Is Bowser’s Fury the Future of Super Mario?


Bowser’s Fury is odd. Despite being packed in with Super Mario 3D World on the Nintendo Switch, Bowser’s Fury shares little relation beyond its protagonist and antagonist. Gone is the four-player co-op and linear level design. Heck, Bowser’s Fury doesn’t quite fit with anything in the Super Mario universe…and that’s what makes it fascinating.

Minding his own business in the Mushroom Kingdom, Mario finds a mysterious trail of paint on the ground. Rushing to its source, it leads to a puddle with the Shadow Mario symbol that teleports our portly plumber to Lake Lapcat. There, he finds a flustered Bowser Jr., who needs your help in clearing the black paint off of Bowser. Once Mario agrees to help out, you embark on a new type of Super Mario experience.

Lake Lapcat is Mario’s first truly open world experience. There is no hub world or menus to navigate that take you to different areas. Everything you will experience is contained within this one massive space that is gradually opened further as you collect more Cat Shines. You’re free to bounce around between islands and gather these collectibles in any order, so long as that area is unlocked.

Admittedly, it was a bit jarring at first. I wasn’t quite sure where to go or what the game wanted me to do. Early on, it didn’t punish me for that. The Cat Shine thresholds were low enough that I was able to unlock stuff while aimlessly running around. Now that I have a better understanding of how the game is structured, I can better focus my efforts on gathering Cat Shines in areas I missed.

Having everything contained in one space made for an interesting change of space. Eliminating the hub world also took out the downtime between gameplay bits, allowing me to progress without skipping a beat.

But this approach definitely has its downsides, at least in its current execution. Bowser’s Fury lacks a clear sense of place. As much as Nintendo dresses up Lake Lapcat with cat-shaped enemies and shrubbery, the environment as a whole is an empty void where Wipeout-style obstacle courses spring up from the water as needed. While levels in Super Mario games have always been just obstacle courses for Mario to run through, it’s never felt more overt than it does right here.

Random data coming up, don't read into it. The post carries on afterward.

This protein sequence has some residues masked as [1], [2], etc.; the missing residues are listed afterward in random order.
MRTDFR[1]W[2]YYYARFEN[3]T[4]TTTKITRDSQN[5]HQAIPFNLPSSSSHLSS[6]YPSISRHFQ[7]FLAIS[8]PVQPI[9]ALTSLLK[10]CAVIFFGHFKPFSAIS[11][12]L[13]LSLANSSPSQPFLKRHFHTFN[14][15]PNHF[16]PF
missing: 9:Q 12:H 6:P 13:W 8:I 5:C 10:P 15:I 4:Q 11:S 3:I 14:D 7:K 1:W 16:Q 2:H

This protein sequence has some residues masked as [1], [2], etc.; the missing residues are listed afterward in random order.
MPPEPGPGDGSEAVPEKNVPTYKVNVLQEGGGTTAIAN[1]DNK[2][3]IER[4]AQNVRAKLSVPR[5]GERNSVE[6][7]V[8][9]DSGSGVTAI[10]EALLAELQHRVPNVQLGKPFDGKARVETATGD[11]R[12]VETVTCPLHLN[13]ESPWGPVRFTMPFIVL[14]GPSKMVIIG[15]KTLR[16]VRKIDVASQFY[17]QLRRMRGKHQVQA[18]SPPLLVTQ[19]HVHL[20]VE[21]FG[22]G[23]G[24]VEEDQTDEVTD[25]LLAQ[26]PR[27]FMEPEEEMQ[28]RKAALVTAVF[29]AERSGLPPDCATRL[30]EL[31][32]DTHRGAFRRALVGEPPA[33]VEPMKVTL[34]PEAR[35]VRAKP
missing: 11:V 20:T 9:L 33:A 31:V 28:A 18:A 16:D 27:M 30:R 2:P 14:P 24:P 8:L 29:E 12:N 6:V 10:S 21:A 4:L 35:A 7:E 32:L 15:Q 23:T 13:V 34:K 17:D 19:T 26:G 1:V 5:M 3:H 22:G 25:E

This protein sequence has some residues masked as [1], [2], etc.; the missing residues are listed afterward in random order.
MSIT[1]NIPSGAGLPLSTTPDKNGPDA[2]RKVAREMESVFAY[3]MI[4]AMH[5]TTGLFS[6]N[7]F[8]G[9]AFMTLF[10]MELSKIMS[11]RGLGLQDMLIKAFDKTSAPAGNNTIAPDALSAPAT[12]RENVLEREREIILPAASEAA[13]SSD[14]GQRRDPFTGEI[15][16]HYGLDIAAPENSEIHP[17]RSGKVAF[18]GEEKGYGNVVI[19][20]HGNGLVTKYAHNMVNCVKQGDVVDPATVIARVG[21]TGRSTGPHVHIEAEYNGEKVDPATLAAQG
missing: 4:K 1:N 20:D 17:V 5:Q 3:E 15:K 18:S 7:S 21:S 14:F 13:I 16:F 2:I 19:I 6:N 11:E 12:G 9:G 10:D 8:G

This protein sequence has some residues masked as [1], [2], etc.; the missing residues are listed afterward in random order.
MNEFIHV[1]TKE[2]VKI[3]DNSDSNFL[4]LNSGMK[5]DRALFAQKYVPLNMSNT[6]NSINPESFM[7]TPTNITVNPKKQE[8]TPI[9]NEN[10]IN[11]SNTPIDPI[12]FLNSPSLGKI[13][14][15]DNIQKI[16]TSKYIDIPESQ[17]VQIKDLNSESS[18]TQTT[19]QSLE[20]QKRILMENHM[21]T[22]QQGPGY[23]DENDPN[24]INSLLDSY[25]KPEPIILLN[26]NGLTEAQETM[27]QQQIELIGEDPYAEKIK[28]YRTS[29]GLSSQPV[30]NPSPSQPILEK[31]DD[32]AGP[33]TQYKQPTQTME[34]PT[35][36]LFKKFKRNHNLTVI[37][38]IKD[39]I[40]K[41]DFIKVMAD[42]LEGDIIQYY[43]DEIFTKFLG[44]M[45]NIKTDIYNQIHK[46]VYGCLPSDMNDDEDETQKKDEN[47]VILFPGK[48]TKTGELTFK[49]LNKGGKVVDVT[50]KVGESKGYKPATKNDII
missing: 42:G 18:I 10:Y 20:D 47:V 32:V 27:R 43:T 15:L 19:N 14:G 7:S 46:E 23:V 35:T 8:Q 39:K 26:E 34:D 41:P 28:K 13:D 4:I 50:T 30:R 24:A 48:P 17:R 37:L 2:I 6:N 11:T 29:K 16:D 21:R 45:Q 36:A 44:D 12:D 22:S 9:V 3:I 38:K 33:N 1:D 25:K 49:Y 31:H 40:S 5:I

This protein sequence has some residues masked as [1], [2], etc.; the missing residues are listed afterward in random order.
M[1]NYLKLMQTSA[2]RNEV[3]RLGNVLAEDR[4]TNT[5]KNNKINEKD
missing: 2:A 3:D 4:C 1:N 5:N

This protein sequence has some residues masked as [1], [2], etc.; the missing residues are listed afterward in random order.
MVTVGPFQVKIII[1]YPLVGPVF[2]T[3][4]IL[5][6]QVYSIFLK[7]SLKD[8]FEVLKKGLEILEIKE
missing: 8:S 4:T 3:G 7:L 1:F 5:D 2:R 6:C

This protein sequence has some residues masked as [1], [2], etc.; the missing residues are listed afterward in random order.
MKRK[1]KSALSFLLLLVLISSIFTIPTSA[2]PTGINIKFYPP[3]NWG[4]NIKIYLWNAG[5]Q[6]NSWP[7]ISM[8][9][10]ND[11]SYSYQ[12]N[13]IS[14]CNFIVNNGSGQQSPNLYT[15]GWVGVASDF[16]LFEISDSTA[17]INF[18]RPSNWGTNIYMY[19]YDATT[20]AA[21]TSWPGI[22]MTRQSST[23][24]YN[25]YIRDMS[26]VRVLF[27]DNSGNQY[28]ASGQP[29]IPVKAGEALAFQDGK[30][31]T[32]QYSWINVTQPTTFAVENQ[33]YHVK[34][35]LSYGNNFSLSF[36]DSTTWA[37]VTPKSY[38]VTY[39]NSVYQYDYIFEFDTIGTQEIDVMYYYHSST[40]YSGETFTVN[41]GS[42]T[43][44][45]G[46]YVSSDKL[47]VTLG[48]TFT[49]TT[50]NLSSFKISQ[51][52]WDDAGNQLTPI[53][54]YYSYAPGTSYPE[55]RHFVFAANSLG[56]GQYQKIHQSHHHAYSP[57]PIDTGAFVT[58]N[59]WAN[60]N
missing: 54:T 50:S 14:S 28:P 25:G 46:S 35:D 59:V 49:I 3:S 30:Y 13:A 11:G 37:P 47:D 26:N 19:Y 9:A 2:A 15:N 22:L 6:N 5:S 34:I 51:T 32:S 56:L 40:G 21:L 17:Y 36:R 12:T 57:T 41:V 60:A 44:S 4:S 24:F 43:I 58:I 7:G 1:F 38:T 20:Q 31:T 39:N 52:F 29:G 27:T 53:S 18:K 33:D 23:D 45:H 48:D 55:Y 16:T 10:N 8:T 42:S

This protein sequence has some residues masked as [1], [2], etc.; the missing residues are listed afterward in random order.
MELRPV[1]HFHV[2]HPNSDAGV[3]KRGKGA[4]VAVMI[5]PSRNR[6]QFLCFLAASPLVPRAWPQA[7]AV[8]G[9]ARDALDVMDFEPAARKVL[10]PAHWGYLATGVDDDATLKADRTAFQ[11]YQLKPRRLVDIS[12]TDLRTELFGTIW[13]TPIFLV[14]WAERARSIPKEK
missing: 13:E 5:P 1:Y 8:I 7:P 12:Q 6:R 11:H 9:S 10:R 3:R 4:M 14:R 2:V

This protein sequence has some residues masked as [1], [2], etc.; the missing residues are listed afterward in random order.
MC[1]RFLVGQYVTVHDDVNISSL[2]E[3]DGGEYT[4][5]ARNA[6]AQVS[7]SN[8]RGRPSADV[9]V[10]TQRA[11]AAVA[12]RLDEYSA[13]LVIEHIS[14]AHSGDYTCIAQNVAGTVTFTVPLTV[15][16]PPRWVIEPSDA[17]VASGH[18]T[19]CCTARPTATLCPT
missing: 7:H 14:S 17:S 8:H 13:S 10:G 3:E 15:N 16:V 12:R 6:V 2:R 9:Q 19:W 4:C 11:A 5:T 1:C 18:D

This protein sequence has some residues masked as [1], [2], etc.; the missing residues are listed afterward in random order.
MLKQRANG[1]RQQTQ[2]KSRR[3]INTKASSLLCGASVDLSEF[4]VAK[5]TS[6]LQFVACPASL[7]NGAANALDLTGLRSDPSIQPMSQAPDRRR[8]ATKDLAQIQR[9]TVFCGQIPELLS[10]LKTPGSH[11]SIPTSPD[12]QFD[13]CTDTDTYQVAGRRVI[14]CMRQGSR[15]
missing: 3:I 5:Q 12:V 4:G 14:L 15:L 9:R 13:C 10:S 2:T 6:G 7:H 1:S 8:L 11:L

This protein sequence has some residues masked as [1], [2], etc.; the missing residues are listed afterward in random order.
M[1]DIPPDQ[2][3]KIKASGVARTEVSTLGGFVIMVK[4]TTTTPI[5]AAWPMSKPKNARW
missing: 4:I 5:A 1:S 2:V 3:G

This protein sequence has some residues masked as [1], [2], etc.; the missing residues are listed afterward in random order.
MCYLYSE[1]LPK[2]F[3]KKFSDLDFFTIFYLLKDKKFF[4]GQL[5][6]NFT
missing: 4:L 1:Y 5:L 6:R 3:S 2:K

Then there’s the Bowser part. Corrupted by paint, this super-sized iteration of King Koopa will periodically spawn into the world in order to terrorize Mario by adding obstacles, raining fireballs, and breathing fire directly at him. Most of the time, you shoo Bowser away by collecting a Cat Shine. During some moments, you can turn into a super-sized Cat Suit Mario and fight Bowser head-on. Save for the parts where you use his fire breath to break otherwise unbreakable blocks to reveal secrets, Bowser’s involvement in this experience is more of a repetitive annoyance than anything else.

Even if you took the Bowser parts out, I’m not entirely sure how you stretch this experience out to the length of a standard Super Mario game. As of writing, I haven’t seen everything it has to offer. That said, I think that this formula in its current form would wear thin much faster than your standard Super Mario title by virtue of the game’s lack of scenic changes and gameplay variety.

For a company that oftentimes prides itself in only releasing games when they’re complete, Bowser’s Fury is a rare instance of Nintendo releasing something to the public that’s only half-baked. It makes for a fascinating proof-of-concept, but it probably couldn’t scale up to a standalone game by just adding more Cat Shines. At this junction, it’s overly-repetitive despite being a pretty short experience. Since it’s just pack-in with Super Mario 3D World, it’s a lot easier for Nintendo to use this as a demo of sorts to see how players respond to this format.

But with a bit more thought around how to add more context and variety to the overall space and gameplay, the idea of an open world Super Mario game doesn’t seem as farfetched. Would you like to see Nintendo continue to explore the concept of Bowser’s Fury by developing a fully-realized open world Super Mario game?


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